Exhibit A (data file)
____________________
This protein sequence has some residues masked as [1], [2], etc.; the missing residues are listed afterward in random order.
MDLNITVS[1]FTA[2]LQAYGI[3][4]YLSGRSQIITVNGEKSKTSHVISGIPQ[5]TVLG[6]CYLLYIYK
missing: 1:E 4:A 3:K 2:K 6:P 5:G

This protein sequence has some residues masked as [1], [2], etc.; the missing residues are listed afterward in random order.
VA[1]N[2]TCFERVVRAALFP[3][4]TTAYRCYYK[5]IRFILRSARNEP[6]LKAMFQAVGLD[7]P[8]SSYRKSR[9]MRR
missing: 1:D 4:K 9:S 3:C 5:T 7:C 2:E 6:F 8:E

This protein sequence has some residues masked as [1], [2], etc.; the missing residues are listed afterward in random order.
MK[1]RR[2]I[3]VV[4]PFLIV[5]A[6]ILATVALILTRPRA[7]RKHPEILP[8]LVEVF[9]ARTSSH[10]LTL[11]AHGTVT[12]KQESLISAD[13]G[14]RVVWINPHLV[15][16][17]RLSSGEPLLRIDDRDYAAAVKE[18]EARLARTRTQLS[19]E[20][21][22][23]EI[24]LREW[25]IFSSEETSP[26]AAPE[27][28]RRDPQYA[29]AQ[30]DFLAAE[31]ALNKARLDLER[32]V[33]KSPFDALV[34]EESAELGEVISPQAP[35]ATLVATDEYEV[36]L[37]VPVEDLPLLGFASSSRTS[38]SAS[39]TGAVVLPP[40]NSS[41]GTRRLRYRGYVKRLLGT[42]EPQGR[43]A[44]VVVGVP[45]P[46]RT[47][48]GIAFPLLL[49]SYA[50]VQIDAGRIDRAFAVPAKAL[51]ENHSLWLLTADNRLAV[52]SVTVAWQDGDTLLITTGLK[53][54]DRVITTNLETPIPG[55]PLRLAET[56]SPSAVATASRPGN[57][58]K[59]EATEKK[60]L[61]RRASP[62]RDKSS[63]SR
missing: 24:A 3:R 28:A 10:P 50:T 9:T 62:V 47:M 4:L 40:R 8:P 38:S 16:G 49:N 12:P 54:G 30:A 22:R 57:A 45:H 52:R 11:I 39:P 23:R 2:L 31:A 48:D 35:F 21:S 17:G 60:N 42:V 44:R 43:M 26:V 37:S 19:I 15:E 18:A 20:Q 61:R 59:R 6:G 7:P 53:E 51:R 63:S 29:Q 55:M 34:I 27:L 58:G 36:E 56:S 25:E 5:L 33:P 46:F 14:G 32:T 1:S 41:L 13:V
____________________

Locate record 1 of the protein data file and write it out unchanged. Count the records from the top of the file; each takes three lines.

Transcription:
This protein sequence has some residues masked as [1], [2], etc.; the missing residues are listed afterward in random order.
MDLNITVS[1]FTA[2]LQAYGI[3][4]YLSGRSQIITVNGEKSKTSHVISGIPQ[5]TVLG[6]CYLLYIYK
missing: 1:E 4:A 3:K 2:K 6:P 5:G